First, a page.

Phillip Kusasa, Festival Director of Ndau Festival in Zimbabwe agreed with Lyke and emphasised:
“At times, you need to be patient with your audience. You need to be very open with your audience on what you want to achieve, so that you can start from the same page. Moreover, you really need to consider other people’s feelings in the process of addressing these kinds of concerns.”
Talking to the participants, it really felt like there was a lot of enthusiasm about going ahead. While some participants already have concrete plans about what should be done next, others are just certain what area they will get active in. Harpreet Kaur, activist, artist, writer from Birmingham identified a gap relating to arts and climate change, that she would like to get involved in.
“So, the art I’ve seen being made relating to climate change is often made by white middle class people or seems a bit highbrow but always talking to the same people. So, I feel there’s a real gap there, an opportunity to do much more from other perspectives such as in Black and Asian arts.”
Carla Knight is convinced that the tools she’s acquired during the course will be a great advantage in her working environment. Having a conviction and certain beliefs can be attached to a product and in the end reach the people, that obtain it:
“The things that we believe in doing in the beginning can really empower everyone that’s involved in the process of our work, from me and the people that talk about it online to the people in the shop and that buy the clothes. It can go as an example and create a story.”
The course both featured intense working sessions as well as plenary sessions discussing with the whole group.
Lyke Poortvliet on the other hand is already involved in planning her own festival. It’ll be a festival unlike the ones she’s been managing so far. While it’s not uncommon that she’s dealing with 60000 visitors, the new one will be much smaller and intimate with just about 200 people.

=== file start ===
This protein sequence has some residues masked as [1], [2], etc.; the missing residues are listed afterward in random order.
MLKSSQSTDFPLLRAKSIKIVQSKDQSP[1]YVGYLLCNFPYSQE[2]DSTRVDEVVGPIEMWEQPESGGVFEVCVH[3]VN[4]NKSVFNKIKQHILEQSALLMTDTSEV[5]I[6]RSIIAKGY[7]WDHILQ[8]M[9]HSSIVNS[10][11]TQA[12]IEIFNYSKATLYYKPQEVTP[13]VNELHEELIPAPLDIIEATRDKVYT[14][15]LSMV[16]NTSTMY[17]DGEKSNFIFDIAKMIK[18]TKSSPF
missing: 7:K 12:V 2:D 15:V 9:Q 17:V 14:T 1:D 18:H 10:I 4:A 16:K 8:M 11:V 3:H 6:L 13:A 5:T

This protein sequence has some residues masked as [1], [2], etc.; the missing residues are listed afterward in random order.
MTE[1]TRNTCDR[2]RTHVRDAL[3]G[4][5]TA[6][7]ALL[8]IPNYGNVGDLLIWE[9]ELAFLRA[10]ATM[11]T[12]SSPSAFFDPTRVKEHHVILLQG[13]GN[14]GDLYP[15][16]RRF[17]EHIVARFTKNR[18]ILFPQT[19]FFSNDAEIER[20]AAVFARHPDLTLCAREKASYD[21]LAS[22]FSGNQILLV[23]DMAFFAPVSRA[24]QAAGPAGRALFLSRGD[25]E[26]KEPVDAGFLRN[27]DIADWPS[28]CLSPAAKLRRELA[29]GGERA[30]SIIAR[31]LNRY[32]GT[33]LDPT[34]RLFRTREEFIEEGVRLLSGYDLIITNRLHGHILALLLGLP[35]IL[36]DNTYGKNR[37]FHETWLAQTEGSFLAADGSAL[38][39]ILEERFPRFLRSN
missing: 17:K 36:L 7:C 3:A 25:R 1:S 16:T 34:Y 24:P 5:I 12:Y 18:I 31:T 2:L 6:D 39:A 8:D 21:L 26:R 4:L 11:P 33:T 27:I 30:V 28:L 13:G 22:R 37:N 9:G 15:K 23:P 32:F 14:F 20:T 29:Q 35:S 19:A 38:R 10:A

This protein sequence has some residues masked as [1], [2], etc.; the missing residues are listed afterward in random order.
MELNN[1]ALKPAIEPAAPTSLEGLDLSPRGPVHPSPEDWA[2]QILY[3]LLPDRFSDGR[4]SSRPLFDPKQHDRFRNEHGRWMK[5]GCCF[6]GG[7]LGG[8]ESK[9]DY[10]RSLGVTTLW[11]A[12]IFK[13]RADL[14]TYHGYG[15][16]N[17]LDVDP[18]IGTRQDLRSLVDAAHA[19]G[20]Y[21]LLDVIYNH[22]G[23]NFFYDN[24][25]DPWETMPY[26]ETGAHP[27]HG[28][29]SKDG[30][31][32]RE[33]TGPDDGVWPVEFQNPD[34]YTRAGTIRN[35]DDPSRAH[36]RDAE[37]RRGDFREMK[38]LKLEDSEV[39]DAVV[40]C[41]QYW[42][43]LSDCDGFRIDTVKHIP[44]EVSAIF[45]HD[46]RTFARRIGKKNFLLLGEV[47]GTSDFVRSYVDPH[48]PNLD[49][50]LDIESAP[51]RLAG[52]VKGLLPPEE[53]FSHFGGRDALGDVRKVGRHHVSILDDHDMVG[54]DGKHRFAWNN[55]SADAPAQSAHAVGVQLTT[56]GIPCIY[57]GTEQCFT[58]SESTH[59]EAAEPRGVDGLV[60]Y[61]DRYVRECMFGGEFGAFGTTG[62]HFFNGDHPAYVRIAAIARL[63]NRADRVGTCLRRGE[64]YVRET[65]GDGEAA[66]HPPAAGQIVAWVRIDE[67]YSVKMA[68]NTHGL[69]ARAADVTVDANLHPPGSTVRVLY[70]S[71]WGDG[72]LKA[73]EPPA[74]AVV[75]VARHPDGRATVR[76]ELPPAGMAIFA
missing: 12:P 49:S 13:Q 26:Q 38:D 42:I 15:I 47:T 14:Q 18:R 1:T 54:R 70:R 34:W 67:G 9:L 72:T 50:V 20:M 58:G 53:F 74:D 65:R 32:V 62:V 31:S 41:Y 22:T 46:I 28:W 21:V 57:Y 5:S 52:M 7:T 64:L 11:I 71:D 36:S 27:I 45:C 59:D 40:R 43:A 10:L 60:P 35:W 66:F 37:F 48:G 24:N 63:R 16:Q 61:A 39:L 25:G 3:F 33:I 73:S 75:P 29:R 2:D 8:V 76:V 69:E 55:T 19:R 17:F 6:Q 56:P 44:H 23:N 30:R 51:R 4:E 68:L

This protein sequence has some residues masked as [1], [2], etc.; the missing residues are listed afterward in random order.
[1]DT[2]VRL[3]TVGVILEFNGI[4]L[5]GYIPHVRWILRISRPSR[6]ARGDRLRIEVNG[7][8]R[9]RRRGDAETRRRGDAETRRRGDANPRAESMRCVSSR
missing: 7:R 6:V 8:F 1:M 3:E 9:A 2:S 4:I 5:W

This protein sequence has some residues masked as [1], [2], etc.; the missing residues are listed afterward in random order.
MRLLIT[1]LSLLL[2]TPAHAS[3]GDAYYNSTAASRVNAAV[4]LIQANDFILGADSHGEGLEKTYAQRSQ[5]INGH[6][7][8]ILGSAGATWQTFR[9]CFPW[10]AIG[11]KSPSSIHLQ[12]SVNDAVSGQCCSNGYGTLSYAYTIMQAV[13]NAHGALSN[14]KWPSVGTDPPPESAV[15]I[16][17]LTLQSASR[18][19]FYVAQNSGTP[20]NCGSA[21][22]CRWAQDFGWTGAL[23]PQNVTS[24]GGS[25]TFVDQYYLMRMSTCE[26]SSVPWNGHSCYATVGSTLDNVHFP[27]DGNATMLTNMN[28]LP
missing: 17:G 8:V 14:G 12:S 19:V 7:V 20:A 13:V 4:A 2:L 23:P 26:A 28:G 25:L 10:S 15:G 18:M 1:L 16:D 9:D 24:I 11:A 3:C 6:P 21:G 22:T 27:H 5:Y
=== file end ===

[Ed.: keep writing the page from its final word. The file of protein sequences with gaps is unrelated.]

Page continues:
“The festival is about becoming unplugged. People can bring their phones but not charge them. It will be about storytelling and reconnecting to nature on different levels. All things I have learned here, especially in communications, I can really translate into this little festival.”
Christine Vroom also from the Netherlands and working at the Het Nieuwe Instituut was in the beginning sceptical, whether the course would be right for her, but in the end was convinced, that she should go for it. Now, she doesn’t regret going to Wales at all:
“The course has even exceeded my expectations because the week was very personal. It made me realise that it’s not just one thing you do but it’s connected to your whole life. It doesn’t mean that you can never take a plane any more, which we all do and maybe feel guilty about, but we also know how to balance it, be aware of it and start spreading the word and the experience more and more.”
We’re very happy, that the first Creative Climate Leadership course came off to such a great start. There are now 25 motivated #CCLeaders, who will not only spread the word and share their expertise, but actively support each other in their endeavors to increase awareness about Climate Change and to take resilient action.
Read also our full interviews with Sigrid Pawelke, curator and art historian working in France and Anna-Kaisa Koski, curator and activist from Finland.
Climate Change in Higher Art Education, Sigrid Pawelke talks about her work and its relevance and opportunities for raising awareness about climate change.
Finding the Leader in Yourself, Anna-Kaisa Koski talks about her work with the ‘Coal-Free-Finland’ initiative and about the leader in yourself.
The next Creative Climate Leadership training course will take place in Slovenia in October 2017, facilitated by Julie’s Bicycle and PiNA. Applications will open soon. To register your interest, sign up to our newsletter at creativeclimateleadership.com.
"Culture includes not only culture and arts, but also the way of life and system of values. In this sense culture becomes the major power for intellectual renewal and human perfection." (European Council Report on European Cultural Policy)